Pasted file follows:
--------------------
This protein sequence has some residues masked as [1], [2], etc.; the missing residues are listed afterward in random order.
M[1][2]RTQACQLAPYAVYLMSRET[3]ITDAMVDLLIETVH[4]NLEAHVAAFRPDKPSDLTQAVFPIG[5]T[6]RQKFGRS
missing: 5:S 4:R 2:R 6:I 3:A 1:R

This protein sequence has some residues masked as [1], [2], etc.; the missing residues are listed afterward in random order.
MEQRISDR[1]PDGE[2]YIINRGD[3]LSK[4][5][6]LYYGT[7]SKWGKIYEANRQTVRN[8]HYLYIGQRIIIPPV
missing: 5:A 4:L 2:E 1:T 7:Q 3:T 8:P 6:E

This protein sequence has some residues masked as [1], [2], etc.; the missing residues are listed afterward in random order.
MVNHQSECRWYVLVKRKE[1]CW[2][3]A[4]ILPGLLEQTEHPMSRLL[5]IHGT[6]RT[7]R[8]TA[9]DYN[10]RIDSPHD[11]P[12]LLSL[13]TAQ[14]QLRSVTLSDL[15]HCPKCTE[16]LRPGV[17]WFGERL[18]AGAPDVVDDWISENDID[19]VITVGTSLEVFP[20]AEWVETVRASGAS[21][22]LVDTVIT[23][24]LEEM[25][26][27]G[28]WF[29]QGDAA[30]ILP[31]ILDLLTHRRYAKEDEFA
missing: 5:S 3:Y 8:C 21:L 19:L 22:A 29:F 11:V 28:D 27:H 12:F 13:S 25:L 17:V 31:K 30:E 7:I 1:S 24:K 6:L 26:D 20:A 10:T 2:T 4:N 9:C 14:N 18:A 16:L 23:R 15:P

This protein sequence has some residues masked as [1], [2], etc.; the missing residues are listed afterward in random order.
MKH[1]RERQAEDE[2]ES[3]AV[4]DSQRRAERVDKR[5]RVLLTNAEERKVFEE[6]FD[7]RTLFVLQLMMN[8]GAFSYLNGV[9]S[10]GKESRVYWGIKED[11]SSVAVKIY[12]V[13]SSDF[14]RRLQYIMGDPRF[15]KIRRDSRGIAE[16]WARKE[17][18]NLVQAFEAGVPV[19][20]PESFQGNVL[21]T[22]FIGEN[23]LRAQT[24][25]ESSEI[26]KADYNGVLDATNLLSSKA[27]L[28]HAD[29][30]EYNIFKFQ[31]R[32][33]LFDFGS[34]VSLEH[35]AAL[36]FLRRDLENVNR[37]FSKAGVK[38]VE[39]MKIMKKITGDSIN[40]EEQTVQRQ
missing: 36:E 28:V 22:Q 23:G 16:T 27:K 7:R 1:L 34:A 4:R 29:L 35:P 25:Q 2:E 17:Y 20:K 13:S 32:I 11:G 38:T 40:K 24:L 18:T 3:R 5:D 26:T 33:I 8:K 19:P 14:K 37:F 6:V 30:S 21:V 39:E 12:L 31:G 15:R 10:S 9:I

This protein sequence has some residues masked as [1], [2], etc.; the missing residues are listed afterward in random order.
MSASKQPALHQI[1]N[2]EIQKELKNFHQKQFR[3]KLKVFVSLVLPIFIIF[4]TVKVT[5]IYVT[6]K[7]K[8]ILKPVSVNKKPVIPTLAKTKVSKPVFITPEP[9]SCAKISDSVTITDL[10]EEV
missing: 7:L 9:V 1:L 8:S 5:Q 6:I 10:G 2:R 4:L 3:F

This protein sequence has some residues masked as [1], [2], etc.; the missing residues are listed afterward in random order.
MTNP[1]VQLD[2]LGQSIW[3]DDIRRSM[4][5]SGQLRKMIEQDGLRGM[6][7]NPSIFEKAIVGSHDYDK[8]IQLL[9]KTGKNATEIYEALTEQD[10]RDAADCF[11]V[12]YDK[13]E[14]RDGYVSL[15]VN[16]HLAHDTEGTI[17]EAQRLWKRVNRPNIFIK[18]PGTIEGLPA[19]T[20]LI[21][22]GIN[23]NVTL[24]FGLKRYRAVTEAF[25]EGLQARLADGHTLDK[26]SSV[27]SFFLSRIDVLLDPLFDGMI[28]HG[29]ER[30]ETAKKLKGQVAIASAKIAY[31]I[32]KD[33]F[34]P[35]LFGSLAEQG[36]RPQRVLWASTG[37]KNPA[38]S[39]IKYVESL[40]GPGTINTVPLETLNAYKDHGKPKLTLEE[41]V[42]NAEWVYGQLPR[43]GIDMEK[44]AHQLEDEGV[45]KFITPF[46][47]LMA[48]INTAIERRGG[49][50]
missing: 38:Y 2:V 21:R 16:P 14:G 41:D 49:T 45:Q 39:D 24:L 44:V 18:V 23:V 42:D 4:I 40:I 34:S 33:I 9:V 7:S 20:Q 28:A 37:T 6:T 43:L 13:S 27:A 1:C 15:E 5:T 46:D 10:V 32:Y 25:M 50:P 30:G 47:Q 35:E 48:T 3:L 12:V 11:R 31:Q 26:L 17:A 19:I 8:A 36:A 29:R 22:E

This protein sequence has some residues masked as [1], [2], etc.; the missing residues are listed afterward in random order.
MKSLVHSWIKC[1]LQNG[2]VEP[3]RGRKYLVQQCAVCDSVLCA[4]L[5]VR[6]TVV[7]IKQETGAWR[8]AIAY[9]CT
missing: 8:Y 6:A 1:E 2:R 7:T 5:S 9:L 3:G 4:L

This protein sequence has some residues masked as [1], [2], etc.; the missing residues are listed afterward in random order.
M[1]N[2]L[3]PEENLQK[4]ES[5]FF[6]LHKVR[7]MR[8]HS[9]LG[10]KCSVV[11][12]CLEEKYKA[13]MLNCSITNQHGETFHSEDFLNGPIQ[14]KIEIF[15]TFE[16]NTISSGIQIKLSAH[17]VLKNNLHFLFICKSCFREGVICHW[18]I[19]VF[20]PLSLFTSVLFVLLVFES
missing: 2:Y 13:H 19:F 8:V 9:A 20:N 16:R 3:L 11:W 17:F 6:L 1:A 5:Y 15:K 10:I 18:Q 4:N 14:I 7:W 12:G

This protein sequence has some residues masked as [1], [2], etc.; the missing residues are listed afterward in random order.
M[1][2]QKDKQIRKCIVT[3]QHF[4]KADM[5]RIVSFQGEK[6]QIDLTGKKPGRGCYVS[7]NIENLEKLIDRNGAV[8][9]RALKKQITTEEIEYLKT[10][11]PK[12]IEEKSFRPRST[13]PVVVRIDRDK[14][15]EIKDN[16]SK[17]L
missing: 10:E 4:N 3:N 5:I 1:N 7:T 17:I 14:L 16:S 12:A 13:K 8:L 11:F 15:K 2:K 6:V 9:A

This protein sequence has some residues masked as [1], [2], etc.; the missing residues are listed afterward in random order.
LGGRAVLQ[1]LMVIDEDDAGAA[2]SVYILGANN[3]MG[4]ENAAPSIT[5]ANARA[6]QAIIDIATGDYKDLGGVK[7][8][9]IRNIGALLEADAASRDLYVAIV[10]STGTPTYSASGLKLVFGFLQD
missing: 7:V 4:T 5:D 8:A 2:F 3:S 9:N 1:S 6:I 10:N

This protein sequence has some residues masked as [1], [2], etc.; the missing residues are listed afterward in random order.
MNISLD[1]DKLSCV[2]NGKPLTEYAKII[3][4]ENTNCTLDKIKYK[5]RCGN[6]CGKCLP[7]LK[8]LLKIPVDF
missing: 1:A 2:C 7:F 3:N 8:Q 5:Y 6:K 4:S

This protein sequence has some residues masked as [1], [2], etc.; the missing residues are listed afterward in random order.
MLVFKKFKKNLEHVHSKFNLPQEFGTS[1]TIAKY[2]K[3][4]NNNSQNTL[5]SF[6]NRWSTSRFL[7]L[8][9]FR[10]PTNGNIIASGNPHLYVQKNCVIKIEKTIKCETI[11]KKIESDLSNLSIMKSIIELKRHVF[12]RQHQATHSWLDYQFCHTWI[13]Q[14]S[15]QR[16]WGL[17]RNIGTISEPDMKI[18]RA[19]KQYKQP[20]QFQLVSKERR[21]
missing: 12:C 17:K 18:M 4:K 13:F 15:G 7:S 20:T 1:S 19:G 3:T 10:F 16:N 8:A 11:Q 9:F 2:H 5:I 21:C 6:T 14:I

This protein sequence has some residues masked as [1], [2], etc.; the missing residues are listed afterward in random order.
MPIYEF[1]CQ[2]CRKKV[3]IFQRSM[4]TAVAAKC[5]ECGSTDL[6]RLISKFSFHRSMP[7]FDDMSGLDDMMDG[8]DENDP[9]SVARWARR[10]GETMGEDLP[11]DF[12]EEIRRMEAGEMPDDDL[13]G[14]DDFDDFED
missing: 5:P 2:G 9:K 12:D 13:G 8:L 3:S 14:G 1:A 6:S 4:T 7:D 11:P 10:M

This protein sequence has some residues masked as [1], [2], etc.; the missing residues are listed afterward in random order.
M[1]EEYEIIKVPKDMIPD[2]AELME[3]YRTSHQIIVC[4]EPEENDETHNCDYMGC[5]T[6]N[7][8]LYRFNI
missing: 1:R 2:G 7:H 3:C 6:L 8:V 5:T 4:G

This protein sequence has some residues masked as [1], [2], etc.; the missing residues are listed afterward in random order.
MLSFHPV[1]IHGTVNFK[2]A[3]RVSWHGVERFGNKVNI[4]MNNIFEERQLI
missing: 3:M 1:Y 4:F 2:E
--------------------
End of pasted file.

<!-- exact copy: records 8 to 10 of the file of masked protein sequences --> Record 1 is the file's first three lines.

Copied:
This protein sequence has some residues masked as [1], [2], etc.; the missing residues are listed afterward in random order.
M[1]N[2]L[3]PEENLQK[4]ES[5]FF[6]LHKVR[7]MR[8]HS[9]LG[10]KCSVV[11][12]CLEEKYKA[13]MLNCSITNQHGETFHSEDFLNGPIQ[14]KIEIF[15]TFE[16]NTISSGIQIKLSAH[17]VLKNNLHFLFICKSCFREGVICHW[18]I[19]VF[20]PLSLFTSVLFVLLVFES
missing: 2:Y 13:H 19:F 8:V 9:A 20:N 16:R 3:L 11:W 17:F 6:L 1:A 5:Y 15:K 10:I 18:Q 4:N 14:I 7:W 12:G

This protein sequence has some residues masked as [1], [2], etc.; the missing residues are listed afterward in random order.
M[1][2]QKDKQIRKCIVT[3]QHF[4]KADM[5]RIVSFQGEK[6]QIDLTGKKPGRGCYVS[7]NIENLEKLIDRNGAV[8][9]RALKKQITTEEIEYLKT[10][11]PK[12]IEEKSFRPRST[13]PVVVRIDRDK[14][15]EIKDN[16]SK[17]L
missing: 10:E 4:N 3:N 5:I 1:N 7:T 17:I 14:L 16:S 12:A 13:K 8:L 11:F 15:K 2:K 6:V 9:A

This protein sequence has some residues masked as [1], [2], etc.; the missing residues are listed afterward in random order.
LGGRAVLQ[1]LMVIDEDDAGAA[2]SVYILGANN[3]MG[4]ENAAPSIT[5]ANARA[6]QAIIDIATGDYKDLGGVK[7][8][9]IRNIGALLEADAASRDLYVAIV[10]STGTPTYSASGLKLVFGFLQD
missing: 7:V 4:T 5:D 8:A 2:F 3:S 9:N 1:S 6:I 10:N